1

I have multiple separate CSV files that are just a single column list of email addresses, where each file represents a 'tag' associated with that email. I'd like to merge them into one CSV file, such that all email addresses in any files are listed in the first column, and all other columns are the file names and a true/false or 1/0 if the email is in that file.

Which software would have this feature, and how would I implement it? I own the latest version of Excel if that can do it.

  • 1
    Do you have any programming experience? This would be pretty easy in Python with Pandas. – Eric Shain May 15 '17 at 14:38
  • @EricShain I do have some programming experience. It's been a long time, but I could tweak a template for sure. I just watched an intro video explaining Pandas and wasn't sure which way to implement my request based on what I saw. Would you know of an example I could base what I need on, or should I just ask that question in one of the programming stackexchanges? – Benny Lewis May 15 '17 at 15:02
  • 1
    There are enormous resources just a Google search away. Here is one from StackOverflow: stackoverflow.com/questions/36749741/…. If you don't have Python and Pandas installed, I recommend using the Anaconda distribution: continuum.io/why-anaconda – Eric Shain May 15 '17 at 18:12
  • @EricShain Thank you! The Anaconda distribution installation went well, and I'm completing a well-reviewed course on pandas to get what I need down. So I should be good to go now. Appreciate the help! – Benny Lewis May 16 '17 at 4:17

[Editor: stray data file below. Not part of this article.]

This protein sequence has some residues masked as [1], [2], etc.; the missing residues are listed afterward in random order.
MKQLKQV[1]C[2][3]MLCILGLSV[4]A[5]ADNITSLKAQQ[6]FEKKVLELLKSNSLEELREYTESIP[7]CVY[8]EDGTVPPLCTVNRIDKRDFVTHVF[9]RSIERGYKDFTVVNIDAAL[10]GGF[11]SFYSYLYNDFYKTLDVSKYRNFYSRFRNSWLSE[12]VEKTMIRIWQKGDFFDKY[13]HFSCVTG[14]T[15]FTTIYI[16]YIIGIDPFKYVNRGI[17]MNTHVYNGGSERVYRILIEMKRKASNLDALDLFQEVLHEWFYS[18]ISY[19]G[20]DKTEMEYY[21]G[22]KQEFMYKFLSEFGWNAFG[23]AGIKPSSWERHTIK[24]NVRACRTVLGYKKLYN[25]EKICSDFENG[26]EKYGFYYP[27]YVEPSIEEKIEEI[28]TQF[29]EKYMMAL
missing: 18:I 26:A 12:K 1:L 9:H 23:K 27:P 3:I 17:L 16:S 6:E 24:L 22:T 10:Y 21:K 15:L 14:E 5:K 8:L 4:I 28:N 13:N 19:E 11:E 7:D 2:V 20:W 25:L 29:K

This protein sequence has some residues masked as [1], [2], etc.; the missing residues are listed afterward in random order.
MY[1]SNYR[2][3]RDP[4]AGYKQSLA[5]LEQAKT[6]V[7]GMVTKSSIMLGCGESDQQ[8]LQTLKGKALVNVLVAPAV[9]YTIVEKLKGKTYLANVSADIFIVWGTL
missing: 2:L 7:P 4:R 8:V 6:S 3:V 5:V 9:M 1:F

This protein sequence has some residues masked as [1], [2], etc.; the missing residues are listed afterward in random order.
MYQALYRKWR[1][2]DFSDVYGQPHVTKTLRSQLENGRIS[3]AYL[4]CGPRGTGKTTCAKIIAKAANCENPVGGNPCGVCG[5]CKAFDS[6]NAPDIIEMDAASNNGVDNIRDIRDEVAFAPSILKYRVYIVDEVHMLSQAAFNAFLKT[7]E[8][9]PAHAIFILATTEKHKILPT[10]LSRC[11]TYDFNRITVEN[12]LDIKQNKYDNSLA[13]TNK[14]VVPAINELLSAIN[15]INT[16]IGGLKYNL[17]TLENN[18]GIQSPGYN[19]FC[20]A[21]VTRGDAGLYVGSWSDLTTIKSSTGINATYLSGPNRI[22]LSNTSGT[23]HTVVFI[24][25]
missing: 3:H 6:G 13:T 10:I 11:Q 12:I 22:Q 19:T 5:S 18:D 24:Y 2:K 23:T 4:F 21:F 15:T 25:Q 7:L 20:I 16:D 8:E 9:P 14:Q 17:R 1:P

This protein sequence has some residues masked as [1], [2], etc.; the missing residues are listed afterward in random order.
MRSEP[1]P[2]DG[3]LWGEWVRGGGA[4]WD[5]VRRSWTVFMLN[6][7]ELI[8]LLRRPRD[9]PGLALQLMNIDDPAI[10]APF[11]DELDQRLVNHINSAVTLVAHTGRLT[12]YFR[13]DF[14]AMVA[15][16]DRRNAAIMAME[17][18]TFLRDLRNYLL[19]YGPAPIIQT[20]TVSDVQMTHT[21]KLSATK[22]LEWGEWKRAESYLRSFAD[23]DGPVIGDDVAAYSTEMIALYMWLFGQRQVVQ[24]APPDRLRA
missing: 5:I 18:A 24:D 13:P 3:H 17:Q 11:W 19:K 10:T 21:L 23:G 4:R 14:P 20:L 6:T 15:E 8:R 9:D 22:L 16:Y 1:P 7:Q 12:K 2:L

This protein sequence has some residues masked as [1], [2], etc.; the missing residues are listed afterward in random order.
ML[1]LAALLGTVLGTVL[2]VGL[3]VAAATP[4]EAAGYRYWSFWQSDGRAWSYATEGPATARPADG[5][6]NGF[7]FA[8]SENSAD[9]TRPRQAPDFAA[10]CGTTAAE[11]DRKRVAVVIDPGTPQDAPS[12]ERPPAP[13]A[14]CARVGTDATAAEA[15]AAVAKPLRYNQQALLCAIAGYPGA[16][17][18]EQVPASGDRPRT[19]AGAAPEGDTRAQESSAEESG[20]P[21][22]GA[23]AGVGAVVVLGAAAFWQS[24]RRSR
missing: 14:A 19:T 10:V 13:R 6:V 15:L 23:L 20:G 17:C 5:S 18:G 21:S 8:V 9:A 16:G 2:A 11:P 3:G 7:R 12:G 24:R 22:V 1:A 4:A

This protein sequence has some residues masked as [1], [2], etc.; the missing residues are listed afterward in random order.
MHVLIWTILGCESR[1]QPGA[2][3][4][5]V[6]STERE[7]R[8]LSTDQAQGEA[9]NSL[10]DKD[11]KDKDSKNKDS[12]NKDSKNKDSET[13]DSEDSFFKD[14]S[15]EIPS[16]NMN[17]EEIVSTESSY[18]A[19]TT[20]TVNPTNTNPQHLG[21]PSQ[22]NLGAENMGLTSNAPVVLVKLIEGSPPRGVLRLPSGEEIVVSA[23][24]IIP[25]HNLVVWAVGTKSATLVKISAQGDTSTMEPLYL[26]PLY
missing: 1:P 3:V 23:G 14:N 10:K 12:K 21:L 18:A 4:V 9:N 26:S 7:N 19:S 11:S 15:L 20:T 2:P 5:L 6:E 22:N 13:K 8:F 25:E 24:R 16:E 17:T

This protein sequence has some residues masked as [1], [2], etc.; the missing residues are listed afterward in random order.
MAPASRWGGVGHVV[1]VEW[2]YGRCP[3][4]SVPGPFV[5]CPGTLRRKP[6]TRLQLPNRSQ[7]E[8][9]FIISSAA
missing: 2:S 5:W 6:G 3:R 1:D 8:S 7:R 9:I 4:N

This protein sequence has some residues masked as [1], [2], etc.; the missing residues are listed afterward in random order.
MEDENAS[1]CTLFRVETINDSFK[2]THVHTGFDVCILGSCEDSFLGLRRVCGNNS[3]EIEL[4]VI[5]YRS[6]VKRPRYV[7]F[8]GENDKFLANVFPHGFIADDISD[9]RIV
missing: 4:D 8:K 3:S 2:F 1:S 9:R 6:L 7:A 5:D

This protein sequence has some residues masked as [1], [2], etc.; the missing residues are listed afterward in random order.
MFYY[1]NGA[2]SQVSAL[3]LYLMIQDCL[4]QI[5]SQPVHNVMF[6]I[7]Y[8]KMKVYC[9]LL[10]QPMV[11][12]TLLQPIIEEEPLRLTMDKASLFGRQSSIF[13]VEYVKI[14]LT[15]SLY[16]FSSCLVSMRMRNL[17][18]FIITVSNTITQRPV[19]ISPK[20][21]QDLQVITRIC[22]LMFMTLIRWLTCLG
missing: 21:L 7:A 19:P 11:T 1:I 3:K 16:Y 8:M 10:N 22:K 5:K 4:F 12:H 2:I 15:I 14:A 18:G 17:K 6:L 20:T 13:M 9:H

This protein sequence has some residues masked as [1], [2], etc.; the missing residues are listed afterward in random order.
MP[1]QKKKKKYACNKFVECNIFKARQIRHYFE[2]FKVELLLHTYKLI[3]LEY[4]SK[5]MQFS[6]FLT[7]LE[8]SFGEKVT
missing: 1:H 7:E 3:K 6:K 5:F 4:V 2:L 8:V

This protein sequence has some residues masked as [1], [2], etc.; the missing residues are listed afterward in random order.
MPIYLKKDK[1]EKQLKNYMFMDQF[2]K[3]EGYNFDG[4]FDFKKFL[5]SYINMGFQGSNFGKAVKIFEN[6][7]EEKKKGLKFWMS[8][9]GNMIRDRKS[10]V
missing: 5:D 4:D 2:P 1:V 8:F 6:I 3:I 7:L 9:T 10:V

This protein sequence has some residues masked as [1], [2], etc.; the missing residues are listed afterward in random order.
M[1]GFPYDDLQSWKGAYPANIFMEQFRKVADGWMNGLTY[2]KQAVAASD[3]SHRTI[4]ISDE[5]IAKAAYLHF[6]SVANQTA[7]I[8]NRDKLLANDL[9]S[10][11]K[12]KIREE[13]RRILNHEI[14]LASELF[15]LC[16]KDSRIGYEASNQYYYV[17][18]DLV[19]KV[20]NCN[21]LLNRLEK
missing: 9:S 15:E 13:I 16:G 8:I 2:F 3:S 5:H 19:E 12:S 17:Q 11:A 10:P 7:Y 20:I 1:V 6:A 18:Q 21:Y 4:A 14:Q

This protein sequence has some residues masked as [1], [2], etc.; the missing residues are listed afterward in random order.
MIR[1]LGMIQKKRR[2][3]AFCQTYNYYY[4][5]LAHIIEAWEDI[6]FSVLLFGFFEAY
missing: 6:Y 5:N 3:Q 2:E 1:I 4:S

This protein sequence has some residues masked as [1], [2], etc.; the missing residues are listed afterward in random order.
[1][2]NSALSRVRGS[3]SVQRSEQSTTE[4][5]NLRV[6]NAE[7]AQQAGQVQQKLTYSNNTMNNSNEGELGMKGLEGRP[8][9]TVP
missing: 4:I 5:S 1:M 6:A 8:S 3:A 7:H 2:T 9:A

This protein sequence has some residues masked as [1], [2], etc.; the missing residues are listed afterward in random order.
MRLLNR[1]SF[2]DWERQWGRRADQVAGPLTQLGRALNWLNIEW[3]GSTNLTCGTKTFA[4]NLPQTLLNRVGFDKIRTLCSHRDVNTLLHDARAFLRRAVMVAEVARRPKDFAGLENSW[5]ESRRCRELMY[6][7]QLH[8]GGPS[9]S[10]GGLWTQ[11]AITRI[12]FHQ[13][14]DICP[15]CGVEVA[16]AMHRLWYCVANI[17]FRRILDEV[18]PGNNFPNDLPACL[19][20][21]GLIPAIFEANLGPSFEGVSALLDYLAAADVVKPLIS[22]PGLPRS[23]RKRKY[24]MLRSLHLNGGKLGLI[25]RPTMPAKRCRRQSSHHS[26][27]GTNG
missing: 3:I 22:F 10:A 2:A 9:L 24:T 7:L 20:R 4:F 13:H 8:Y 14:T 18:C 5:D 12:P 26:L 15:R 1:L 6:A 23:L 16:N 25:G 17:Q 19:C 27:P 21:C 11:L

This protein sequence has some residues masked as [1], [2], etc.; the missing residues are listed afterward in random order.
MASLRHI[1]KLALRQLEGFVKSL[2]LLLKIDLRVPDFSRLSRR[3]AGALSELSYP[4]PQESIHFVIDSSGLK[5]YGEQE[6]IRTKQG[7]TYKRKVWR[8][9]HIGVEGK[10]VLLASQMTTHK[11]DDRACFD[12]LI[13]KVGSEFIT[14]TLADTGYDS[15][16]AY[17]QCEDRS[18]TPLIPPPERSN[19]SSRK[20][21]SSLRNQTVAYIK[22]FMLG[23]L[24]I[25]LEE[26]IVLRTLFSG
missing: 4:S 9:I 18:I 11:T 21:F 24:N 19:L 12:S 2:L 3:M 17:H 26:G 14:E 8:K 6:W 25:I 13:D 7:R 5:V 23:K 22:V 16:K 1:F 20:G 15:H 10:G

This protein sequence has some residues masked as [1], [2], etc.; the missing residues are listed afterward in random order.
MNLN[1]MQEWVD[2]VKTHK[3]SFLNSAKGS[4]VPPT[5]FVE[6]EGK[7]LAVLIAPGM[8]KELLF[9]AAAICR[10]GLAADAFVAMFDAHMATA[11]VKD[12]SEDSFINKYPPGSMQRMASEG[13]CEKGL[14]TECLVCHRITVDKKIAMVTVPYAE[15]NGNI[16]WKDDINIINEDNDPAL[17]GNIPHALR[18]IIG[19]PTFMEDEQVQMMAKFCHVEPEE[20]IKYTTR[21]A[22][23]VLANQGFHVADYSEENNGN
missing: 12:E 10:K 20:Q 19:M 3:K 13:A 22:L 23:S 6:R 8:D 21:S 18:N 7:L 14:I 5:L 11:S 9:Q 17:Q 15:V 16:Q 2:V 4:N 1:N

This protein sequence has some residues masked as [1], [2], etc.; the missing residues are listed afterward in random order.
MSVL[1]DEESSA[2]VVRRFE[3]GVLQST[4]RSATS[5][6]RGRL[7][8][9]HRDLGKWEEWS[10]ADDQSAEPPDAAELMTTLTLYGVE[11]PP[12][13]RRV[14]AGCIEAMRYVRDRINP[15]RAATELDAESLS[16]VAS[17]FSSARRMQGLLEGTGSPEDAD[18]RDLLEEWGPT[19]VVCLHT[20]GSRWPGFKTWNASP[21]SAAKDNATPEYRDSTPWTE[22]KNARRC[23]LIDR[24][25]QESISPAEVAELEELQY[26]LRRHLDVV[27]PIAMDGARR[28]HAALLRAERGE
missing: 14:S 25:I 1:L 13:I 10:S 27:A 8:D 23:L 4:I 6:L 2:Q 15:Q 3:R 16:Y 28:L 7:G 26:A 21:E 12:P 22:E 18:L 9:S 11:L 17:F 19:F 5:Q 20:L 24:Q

• I would think bash would be plenty for this... – Evan Carroll May 18 '17 at 4:56
0

Perl is great for this.. You can also whip up an easy bash one liner too. This should work though.

#!/usr/bin/env perl
use strict;
use warnings;

use Text::CSV_XS;

my $csv = Text::CSV_XS->new;
my %db, @tags;

while (my $email = <<>>) {
  chomp $email;
  push @tags, $ARGV;
  $db{$email}{$ARGV} = 1;
}

# Header
$csv->say(*STDOUT, ["Email", map $_, @tags]);

foreach my $email (keys %db) {
  $csv->say(*STDOUT, [$email, map $db{$email}{$_}//0, @tags]);
}

If you don't have Text::CSV_XS, you can install it with

cpan Text::CSV_XS;

Save this to a file, runme, chmod u+x runme, and then ./runme *

0

In the end, it seems like there are two ways to handle this based on the level of experience I had, that I can share here in case anyone else is in a similar situation.

  1. Very simply do it in Excel using a macro. This SO answer explains well how to do a basic merge on common values. If you want to solve the problem quickly, this is likely your best bet.
  2. As Eric Shain said in the first comment, the pandas library within Python is designed especially for things like this, and allows for much more interesting possibilities. Since I needed more flexibility and the ability to do more down the road, I went with this solution, since simple programming within Python is very easy, even if you are rusty as I was. See the third comment for excellent links to get started!

Your Answer

By clicking “Post Your Answer”, you agree to our terms of service, privacy policy and cookie policy

Not the answer you're looking for? Browse other questions tagged or ask your own question.